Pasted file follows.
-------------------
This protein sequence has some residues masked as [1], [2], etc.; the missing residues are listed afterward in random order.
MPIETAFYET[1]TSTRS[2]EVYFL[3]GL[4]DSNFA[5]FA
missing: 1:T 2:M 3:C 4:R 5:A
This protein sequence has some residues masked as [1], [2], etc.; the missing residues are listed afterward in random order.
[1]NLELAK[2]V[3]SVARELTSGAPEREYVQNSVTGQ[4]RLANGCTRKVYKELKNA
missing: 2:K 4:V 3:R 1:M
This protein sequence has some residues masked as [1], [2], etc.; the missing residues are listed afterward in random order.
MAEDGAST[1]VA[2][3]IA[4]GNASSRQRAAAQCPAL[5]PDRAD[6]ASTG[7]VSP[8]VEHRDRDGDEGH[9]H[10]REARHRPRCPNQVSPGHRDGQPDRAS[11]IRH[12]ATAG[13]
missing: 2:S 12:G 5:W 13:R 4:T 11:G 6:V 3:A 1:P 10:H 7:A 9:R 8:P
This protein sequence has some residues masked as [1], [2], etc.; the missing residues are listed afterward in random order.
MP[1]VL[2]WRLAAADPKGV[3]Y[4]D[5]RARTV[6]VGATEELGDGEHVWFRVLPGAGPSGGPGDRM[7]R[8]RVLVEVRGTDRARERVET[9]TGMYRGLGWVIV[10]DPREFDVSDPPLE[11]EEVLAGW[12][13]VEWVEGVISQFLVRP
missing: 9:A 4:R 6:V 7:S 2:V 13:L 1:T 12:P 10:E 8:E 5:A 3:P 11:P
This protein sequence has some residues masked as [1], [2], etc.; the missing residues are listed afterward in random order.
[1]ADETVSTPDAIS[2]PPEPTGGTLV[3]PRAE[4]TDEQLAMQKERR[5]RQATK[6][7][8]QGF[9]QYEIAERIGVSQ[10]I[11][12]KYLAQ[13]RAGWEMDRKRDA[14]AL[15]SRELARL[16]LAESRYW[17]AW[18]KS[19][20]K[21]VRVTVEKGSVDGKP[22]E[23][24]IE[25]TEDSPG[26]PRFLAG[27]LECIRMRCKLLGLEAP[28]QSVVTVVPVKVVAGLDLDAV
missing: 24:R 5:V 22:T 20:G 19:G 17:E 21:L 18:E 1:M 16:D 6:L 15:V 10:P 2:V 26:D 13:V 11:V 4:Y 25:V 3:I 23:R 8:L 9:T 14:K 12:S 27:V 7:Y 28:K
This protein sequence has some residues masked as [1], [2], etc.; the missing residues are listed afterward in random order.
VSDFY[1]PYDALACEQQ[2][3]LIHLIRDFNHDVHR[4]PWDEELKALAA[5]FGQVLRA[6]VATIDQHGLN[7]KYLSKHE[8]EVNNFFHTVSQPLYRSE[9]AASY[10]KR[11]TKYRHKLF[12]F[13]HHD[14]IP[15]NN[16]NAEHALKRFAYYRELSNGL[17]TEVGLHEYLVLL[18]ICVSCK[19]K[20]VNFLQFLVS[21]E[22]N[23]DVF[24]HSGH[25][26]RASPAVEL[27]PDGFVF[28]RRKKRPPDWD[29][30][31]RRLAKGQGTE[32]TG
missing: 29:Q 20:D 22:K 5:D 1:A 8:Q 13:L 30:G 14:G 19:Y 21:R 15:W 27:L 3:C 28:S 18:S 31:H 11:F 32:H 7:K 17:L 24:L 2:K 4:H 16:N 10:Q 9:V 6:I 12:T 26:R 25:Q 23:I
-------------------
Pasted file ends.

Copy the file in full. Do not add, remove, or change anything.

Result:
This protein sequence has some residues masked as [1], [2], etc.; the missing residues are listed afterward in random order.
MPIETAFYET[1]TSTRS[2]EVYFL[3]GL[4]DSNFA[5]FA
missing: 1:T 2:M 3:C 4:R 5:A
This protein sequence has some residues masked as [1], [2], etc.; the missing residues are listed afterward in random order.
[1]NLELAK[2]V[3]SVARELTSGAPEREYVQNSVTGQ[4]RLANGCTRKVYKELKNA
missing: 2:K 4:V 3:R 1:M
This protein sequence has some residues masked as [1], [2], etc.; the missing residues are listed afterward in random order.
MAEDGAST[1]VA[2][3]IA[4]GNASSRQRAAAQCPAL[5]PDRAD[6]ASTG[7]VSP[8]VEHRDRDGDEGH[9]H[10]REARHRPRCPNQVSPGHRDGQPDRAS[11]IRH[12]ATAG[13]
missing: 2:S 12:G 5:W 13:R 4:T 11:G 6:V 3:A 1:P 10:H 7:A 9:R 8:P
This protein sequence has some residues masked as [1], [2], etc.; the missing residues are listed afterward in random order.
MP[1]VL[2]WRLAAADPKGV[3]Y[4]D[5]RARTV[6]VGATEELGDGEHVWFRVLPGAGPSGGPGDRM[7]R[8]RVLVEVRGTDRARERVET[9]TGMYRGLGWVIV[10]DPREFDVSDPPLE[11]EEVLAGW[12][13]VEWVEGVISQFLVRP
missing: 9:A 4:R 6:V 7:S 2:V 13:L 1:T 12:P 10:E 8:E 5:A 3:P 11:P
This protein sequence has some residues masked as [1], [2], etc.; the missing residues are listed afterward in random order.
[1]ADETVSTPDAIS[2]PPEPTGGTLV[3]PRAE[4]TDEQLAMQKERR[5]RQATK[6][7][8]QGF[9]QYEIAERIGVSQ[10]I[11][12]KYLAQ[13]RAGWEMDRKRDA[14]AL[15]SRELARL[16]LAESRYW[17]AW[18]KS[19][20]K[21]VRVTVEKGSVDGKP[22]E[23][24]IE[25]TEDSPG[26]PRFLAG[27]LECIRMRCKLLGLEAP[28]QSVVTVVPVKVVAGLDLDAV
missing: 24:R 5:V 22:T 20:G 19:G 17:E 21:L 18:E 1:M 16:D 6:L 15:V 10:P 2:V 26:D 13:V 11:V 4:Y 25:V 3:I 23:R 8:L 9:T 14:K 12:S 27:V 7:Y 28:K
This protein sequence has some residues masked as [1], [2], etc.; the missing residues are listed afterward in random order.
VSDFY[1]PYDALACEQQ[2][3]LIHLIRDFNHDVHR[4]PWDEELKALAA[5]FGQVLRA[6]VATIDQHGLN[7]KYLSKHE[8]EVNNFFHTVSQPLYRSE[9]AASY[10]KR[11]TKYRHKLF[12]F[13]HHD[14]IP[15]NN[16]NAEHALKRFAYYRELSNGL[17]TEVGLHEYLVLL[18]ICVSCK[19]K[20]VNFLQFLVS[21]E[22]N[23]DVF[24]HSGH[25][26]RASPAVEL[27]PDGFVF[28]RRKKRPPDWD[29][30][31]RRLAKGQGTE[32]TG
missing: 29:Q 20:D 22:K 5:D 1:A 8:Q 13:L 30:G 14:G 19:Y 21:R 15:W 27:L 3:C 28:S 18:S 31:H 11:F 32:H 7:K 17:L 24:L 2:K 4:H 16:N 10:Q 9:V 6:I 12:T 26:R 25:Q 23:I